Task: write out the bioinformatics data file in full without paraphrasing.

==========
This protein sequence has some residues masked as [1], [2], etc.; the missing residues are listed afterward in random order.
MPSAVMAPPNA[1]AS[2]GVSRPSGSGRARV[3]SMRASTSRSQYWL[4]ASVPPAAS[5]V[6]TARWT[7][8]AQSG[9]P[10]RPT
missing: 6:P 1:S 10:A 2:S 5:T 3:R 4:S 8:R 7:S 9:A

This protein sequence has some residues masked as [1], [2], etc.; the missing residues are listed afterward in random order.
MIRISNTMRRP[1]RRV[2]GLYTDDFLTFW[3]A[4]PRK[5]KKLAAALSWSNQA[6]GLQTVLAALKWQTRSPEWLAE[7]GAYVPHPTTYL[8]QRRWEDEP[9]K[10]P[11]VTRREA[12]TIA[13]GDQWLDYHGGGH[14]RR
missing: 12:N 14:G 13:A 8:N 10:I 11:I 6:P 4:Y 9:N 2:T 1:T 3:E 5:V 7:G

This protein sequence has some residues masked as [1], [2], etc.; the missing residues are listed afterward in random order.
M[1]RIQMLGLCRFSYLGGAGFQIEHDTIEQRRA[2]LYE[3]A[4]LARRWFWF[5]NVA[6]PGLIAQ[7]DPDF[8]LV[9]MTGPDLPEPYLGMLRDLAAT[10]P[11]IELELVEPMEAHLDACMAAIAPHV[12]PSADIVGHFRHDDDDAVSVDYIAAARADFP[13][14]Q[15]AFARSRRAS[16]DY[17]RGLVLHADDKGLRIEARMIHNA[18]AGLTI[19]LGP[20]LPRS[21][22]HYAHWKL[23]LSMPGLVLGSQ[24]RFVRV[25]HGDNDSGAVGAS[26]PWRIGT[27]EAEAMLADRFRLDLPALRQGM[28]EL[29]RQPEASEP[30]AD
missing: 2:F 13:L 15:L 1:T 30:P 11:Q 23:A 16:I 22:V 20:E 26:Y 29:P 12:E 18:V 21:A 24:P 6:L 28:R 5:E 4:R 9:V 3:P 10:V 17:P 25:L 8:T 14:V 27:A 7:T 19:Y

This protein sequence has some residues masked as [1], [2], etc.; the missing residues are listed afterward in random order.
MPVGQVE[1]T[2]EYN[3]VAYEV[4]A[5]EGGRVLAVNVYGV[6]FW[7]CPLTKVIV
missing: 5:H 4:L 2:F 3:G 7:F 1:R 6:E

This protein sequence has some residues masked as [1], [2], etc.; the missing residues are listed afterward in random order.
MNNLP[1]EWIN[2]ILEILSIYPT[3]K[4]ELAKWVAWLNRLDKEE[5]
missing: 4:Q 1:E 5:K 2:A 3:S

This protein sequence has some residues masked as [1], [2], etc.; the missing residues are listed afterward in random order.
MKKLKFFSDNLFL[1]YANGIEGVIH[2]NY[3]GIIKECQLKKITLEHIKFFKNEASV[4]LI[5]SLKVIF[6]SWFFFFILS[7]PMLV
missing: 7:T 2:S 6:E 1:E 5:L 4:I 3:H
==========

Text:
This protein sequence has some residues masked as [1], [2], etc.; the missing residues are listed afterward in random order.
MPSAVMAPPNA[1]AS[2]GVSRPSGSGRARV[3]SMRASTSRSQYWL[4]ASVPPAAS[5]V[6]TARWT[7][8]AQSG[9]P[10]RPT
missing: 6:P 1:S 10:A 2:S 5:T 3:R 4:S 8:R 7:S 9:A

This protein sequence has some residues masked as [1], [2], etc.; the missing residues are listed afterward in random order.
MIRISNTMRRP[1]RRV[2]GLYTDDFLTFW[3]A[4]PRK[5]KKLAAALSWSNQA[6]GLQTVLAALKWQTRSPEWLAE[7]GAYVPHPTTYL[8]QRRWEDEP[9]K[10]P[11]VTRREA[12]TIA[13]GDQWLDYHGGGH[14]RR
missing: 12:N 14:G 13:A 8:N 10:I 11:I 6:P 4:Y 9:N 2:T 1:T 3:E 5:V 7:G

This protein sequence has some residues masked as [1], [2], etc.; the missing residues are listed afterward in random order.
M[1]RIQMLGLCRFSYLGGAGFQIEHDTIEQRRA[2]LYE[3]A[4]LARRWFWF[5]NVA[6]PGLIAQ[7]DPDF[8]LV[9]MTGPDLPEPYLGMLRDLAAT[10]P[11]IELELVEPMEAHLDACMAAIAPHV[12]PSADIVGHFRHDDDDAVSVDYIAAARADFP[13][14]Q[15]AFARSRRAS[16]DY[17]RGLVLHADDKGLRIEARMIHNA[18]AGLTI[19]LGP[20]LPRS[21][22]HYAHWKL[23]LSMPGLVLGSQ[24]RFVRV[25]HGDNDSGAVGAS[26]PWRIGT[27]EAEAMLADRFRLDLPALRQGM[28]EL[29]RQPEASEP[30]AD
missing: 2:F 13:L 15:L 1:T 30:P 11:Q 23:A 16:I 22:V 20:E 26:Y 29:P 12:E 18:V 21:A 24:P 6:L 28:R 5:E 4:R 9:V 3:P 10:V 17:P 25:L 8:T 14:V 27:A 7:T 19:Y

This protein sequence has some residues masked as [1], [2], etc.; the missing residues are listed afterward in random order.
MPVGQVE[1]T[2]EYN[3]VAYEV[4]A[5]EGGRVLAVNVYGV[6]FW[7]CPLTKVIV
missing: 5:H 4:L 2:F 3:G 7:F 1:R 6:E

This protein sequence has some residues masked as [1], [2], etc.; the missing residues are listed afterward in random order.
MNNLP[1]EWIN[2]ILEILSIYPT[3]K[4]ELAKWVAWLNRLDKEE[5]
missing: 4:Q 1:E 5:K 2:A 3:S

This protein sequence has some residues masked as [1], [2], etc.; the missing residues are listed afterward in random order.
MKKLKFFSDNLFL[1]YANGIEGVIH[2]NY[3]GIIKECQLKKITLEHIKFFKNEASV[4]LI[5]SLKVIF[6]SWFFFFILS[7]PMLV
missing: 7:T 2:S 6:E 1:E 5:L 4:I 3:H